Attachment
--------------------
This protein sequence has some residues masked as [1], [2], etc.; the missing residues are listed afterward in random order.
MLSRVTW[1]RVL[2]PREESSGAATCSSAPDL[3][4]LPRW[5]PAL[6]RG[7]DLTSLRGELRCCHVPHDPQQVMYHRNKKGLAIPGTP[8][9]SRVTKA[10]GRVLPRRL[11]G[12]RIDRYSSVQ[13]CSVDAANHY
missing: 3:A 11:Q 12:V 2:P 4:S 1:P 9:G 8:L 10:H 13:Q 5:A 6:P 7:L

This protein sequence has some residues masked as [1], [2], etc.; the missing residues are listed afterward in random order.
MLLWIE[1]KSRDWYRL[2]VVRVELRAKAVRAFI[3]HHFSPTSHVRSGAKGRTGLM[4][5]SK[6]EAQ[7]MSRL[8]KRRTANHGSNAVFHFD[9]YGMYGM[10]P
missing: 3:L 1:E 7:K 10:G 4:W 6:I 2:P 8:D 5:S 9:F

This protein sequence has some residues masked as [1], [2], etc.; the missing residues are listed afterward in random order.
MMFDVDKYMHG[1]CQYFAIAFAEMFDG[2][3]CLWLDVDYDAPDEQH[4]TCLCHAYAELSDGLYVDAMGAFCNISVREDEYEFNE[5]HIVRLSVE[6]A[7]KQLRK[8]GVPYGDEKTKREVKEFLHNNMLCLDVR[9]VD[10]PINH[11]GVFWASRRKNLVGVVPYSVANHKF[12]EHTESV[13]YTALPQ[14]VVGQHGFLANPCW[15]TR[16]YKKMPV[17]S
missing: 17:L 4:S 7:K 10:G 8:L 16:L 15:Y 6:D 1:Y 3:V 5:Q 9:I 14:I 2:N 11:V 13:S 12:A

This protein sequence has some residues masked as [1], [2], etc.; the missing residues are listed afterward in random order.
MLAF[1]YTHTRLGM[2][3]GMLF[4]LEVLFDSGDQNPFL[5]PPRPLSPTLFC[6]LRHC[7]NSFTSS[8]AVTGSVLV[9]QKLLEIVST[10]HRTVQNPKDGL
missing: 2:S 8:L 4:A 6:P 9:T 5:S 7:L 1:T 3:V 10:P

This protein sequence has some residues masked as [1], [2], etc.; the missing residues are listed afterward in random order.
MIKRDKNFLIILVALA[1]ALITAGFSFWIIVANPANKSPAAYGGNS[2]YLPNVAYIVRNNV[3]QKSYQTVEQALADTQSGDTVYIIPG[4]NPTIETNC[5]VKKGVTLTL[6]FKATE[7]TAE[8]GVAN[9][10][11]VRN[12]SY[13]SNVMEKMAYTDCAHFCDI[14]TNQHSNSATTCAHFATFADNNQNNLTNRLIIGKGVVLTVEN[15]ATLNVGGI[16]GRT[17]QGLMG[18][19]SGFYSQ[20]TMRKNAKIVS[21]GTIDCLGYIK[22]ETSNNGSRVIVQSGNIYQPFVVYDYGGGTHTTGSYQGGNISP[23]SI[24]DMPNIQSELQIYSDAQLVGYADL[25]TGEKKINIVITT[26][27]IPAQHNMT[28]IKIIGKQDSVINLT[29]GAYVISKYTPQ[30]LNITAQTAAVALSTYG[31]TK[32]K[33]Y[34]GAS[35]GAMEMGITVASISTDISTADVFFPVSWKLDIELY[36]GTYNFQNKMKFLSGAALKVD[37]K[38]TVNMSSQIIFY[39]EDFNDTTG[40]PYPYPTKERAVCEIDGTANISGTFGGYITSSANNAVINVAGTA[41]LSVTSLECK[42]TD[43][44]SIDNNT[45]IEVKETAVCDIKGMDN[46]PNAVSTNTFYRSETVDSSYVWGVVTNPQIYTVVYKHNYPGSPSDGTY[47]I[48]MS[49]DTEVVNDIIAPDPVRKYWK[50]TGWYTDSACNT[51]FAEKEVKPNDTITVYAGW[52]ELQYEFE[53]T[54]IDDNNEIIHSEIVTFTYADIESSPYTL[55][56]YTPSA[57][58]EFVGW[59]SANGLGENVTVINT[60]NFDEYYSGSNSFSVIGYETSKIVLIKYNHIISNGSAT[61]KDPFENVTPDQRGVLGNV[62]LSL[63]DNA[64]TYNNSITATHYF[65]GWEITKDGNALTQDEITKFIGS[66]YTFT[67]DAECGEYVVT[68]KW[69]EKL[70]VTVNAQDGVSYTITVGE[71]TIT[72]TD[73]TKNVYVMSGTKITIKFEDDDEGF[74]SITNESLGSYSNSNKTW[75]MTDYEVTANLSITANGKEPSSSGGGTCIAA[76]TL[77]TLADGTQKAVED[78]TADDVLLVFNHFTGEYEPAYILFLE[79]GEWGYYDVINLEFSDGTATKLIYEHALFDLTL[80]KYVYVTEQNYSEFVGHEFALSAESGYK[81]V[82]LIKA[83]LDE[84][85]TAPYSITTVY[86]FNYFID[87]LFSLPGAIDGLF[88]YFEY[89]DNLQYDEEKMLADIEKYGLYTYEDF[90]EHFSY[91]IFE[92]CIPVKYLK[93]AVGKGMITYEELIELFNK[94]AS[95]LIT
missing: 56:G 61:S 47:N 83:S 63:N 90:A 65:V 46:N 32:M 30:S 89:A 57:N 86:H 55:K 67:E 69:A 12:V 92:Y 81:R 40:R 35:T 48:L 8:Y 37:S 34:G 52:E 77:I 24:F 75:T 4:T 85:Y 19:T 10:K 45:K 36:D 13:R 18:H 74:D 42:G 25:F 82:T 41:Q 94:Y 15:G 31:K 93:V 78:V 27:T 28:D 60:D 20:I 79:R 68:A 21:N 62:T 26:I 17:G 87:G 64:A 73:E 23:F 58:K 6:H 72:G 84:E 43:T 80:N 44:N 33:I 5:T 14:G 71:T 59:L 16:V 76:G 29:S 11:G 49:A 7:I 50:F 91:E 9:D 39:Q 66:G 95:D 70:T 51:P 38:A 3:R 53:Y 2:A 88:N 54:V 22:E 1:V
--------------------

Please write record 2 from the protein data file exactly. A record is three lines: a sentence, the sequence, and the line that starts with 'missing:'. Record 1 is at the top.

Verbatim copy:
This protein sequence has some residues masked as [1], [2], etc.; the missing residues are listed afterward in random order.
MLLWIE[1]KSRDWYRL[2]VVRVELRAKAVRAFI[3]HHFSPTSHVRSGAKGRTGLM[4][5]SK[6]EAQ[7]MSRL[8]KRRTANHGSNAVFHFD[9]YGMYGM[10]P
missing: 3:L 1:E 7:K 10:G 4:W 6:I 2:P 8:D 5:S 9:F